I always knew I wasn’t a girl. In my early 30s, as a single lesbian (not really identified as a “woman”) I decided to become pregnant. I chose to parent as a single lesbian transsexual, aware that my child would face an array of challenges particular to our family construction. Because of this, I felt it particularly important to provide both of us with a shared biological, racial, ethnic, cultural, and religious Jewish identity and community.
My experience of pregnancy was mostly wonderful and wondrous — other than the discomfort I felt with increased breast sensitivity and the heightened external perception of me as “female.” Internally, I was simply pregnant and then nursing as a person — as a parent.
Although I had some external support from friends, most often I faced discouragement. I heard that it would be unfair to the child, or that I was being selfish. My mother, who was not supportive, suggested that I get a dog. My father, who wanted a biological grandchild, was more ambivalent. I told my parents that they could be involved only if they respected and accepted me, my child, and our family. Once Ben was born, they were hooked.
Even when Ben was very young, I spoke openly and honestly with him about our family. Ben knew that I had used sperm donated by an unknown Jewish donor in order to get pregnant. The donor was part of his biology, but not part of his family. Nobody was missing from our family.
Before I transitioned, Ben and and I spoke about ways he could comfortably answer those who questioned him about his “father.” Of course, after I transitioned, we revisited this issue, but spoke instead about possible responses to questions about his “mother.” We came up with a range of responses. For example: “I have one parent.“ “It’s complicated.” “Ask Alex.” “I don’t want to get into it now.” “What or why do you want to know?”
I emphasized to him that parents are responsible for taking care of, loving, teaching, supporting, and protecting their children. I told him that there really aren’t separate “mom” and “dad” roles. My role was that of a parent — both “mom” and “dad.”
Before I began hormone therapy and the process of transitioning to my authentic gender, I told Ben that I was about to start the process. He was 5 ½ years old. I’d be the same person, the same parent, and have the same love and commitment to him. The transition would happen over time, and Ben could come to me with any questions, reactions, or problems. We would work things out together.
Though I told him he could still call me “Mom” when we were alone, it would begin to seem strange when we were with others who saw me as a “man.” We decided that calling me by my name, Alex, would be easiest. I described for him the process of transitioning and the changes that would be taking place.
When he said, “So, you’ll be my ‘dad-mom’ instead of my ‘mom-dad,’” I knew he understood.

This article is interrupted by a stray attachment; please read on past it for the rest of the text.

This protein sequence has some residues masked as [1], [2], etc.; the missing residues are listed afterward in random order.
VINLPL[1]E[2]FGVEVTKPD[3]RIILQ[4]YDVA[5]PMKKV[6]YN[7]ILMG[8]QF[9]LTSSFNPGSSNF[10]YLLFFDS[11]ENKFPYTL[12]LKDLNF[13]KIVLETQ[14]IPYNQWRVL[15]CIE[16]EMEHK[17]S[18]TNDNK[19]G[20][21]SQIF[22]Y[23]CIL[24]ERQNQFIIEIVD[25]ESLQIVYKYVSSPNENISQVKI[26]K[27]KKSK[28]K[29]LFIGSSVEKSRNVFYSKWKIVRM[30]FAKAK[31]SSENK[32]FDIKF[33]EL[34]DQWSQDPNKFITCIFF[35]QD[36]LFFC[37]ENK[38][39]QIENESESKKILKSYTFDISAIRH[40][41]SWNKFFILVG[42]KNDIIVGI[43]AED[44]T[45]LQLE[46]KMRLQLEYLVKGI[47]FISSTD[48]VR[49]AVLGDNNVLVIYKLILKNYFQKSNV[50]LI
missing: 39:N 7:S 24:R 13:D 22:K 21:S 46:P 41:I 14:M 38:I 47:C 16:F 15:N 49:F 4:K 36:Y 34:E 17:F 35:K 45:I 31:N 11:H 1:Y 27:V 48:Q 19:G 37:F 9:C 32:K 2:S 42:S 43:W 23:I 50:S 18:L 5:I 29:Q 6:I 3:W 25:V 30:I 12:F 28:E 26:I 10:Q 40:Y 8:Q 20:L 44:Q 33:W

For me and for many other transgender people — those of us whose original assigned gender is incongruent with our gender identity — the decision to live in one’s authentic gender identity is of critical importance to our quality of life. It is, for some, literally a matter of life and death.
The person transitioning is fundamentally the same person before, during, and after gender realignment, with an internal continuity of gender identity, experience, and self. The things that do change are our expressions of gender and our bodies.
Jewish values and ethics can be helpful guideposts in the process of gender realignment or transition — values such as treating others as we want to be treated; being honest, kind, and compassionate; cherishing life; helping to heal the world; taking responsibility for our actions; and honoring our commitments. These Jewish values help to inform my decisions and actions, especially in uncommon and complex situations, such as those that arise when one is a transgender parent.
I’m always considering how what I do and who I am, including being transgender, may affect Ben. He was mostly comfortable with my transition and the adjustment in our relationship went quite smoothly. The difficulties, stresses, and feelings that were most painful for both of us resulted from the actions of others.
Some situations are heart wrenching. Today, Ben is 26 years old, and last year, when he and his fiancée were planning their wedding, we struggled with how to explain the apparent absence of a “mother.” I did not want to impose on their very special moment. I expressed my hope for a resolution without lies and without suggesting that anyone was missing: We were a one-child, one-parent family.
A parent’s gender realignment has an impact on the entire family unit. A marriage may continue or end; living arrangements may change; relationships may be transformed and perhaps improved. Other people in the family’s circle may perceive the family unit differently. There may be discrimination or harassment. And there may be unexpected support and love.
As gender-transitioning parents undergo an adjustment process, so do our children. “The Four Children” of the Pesach Seder remind us to tailor our interactions to each child’s age, personality, strengths, and sensitivities.
Applying our values and ethical considerations to the decision-making process, keeping communication open, considering the impact on others — especially on our children — and planning collaboratively can provide the greatest opportunities for minimizing the negative consequences and optimizing the positive consequences of parental gender realignment.email print